As with many such cases, there was no follow up in the press following the termination of the lawsuit about the how the pursuit of this case and the resulting ruling affected the lives of those involved. No record exists of how Ms. Peter’s relationship with the various Lutheran charities evolved, or devolved, how Ms. Ozee continued to care for, or not care for, Ms. Peter, and how this case impacted the ongoing philanthropic programs of the Lutheran charities. Ms. Peter died on December 25, 2001 at the age of 102.34 Ms. Ozee died on May 16, 2004 at the age of 83.35

Details of the Laws Enacted as a Result of the Lawsuit

Both the Charitable Gift Annuity Antitrust Relief Act of 1995 and the Charitable Donation Antitrust Immunity Act of 1997 were straight-forward pieces of legislation with the sole purpose of exempting the use of the ACGA’s suggested gift annuity rates from antitrust laws. These laws imposed no on-going requirements on charitable organizations that follow the ACGA rates.

The Philanthropy Protection Act of 1995, on the other hand, was a complex, comprehensive statute that was intended to address myriad issues of securities law and charitable fundraising. It codified the existing opinion of the Securities Exchange Commission as set forth through a series of no-action letters issued over a twenty-three year period.36 The primary purpose of the various securities laws is the protection of consumers by providing purchasers of a wide variety of financial instruments with information about what they are buying and from whom they are buying it. Charitable organizations must recognize that they are subject to the various securities laws and that it is quite easy to unwittingly violate them. Charities must be vigilant to remain within the safeguards and exemptions provided by the PPA.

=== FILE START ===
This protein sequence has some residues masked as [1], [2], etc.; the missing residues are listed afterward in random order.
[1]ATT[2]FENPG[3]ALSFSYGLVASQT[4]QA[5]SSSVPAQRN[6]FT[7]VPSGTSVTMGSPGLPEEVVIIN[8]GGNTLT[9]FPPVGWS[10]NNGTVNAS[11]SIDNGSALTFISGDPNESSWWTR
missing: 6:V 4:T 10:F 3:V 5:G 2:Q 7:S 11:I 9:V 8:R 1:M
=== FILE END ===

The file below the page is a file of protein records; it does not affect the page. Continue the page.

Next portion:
The PPA exempted charitable organizations by amending sections of the Securities Act of 1933, the Securities Exchange Act of 1934, the Investment Company Act of 1940, and the Investment Advisers Act of 1940.37 These exemptions fall into two categories, exempt charitable income funds and exempt individuals affiliated with charitable income funds.38

Exempt charitable income funds are those maintained by a charitable organization for the collective investment and reinvestment of:

  • Assets of a general endowment fund
  • Assets of a pooled income fund
  • Assets contributed to a charitable organization in exchange for the issuance of charitable gift annuities
  • Assets of a charitable remainder trust or of any other trust, the remainder interests of which are irrevocably dedicated to any charitable organization (emphasis added)
  • Assets of a charitable lead trust
  • Assets of a trust, the remainder interests of which are revocably dedicated to or for the benefit of one or more charitable organizations, if the ability to revoke the dedication is limited to one or both of the following circumstances:
    • An adverse change in the financial circumstances of a settlor or an income beneficiary of the trust; and
    • A change in the identity of the charitable organization or organizations having the remainder interest, provided that the new beneficiary also is a charitable organization (emphasis added)
  • Such assets as the SEC may prescribe by rule, regulation, or order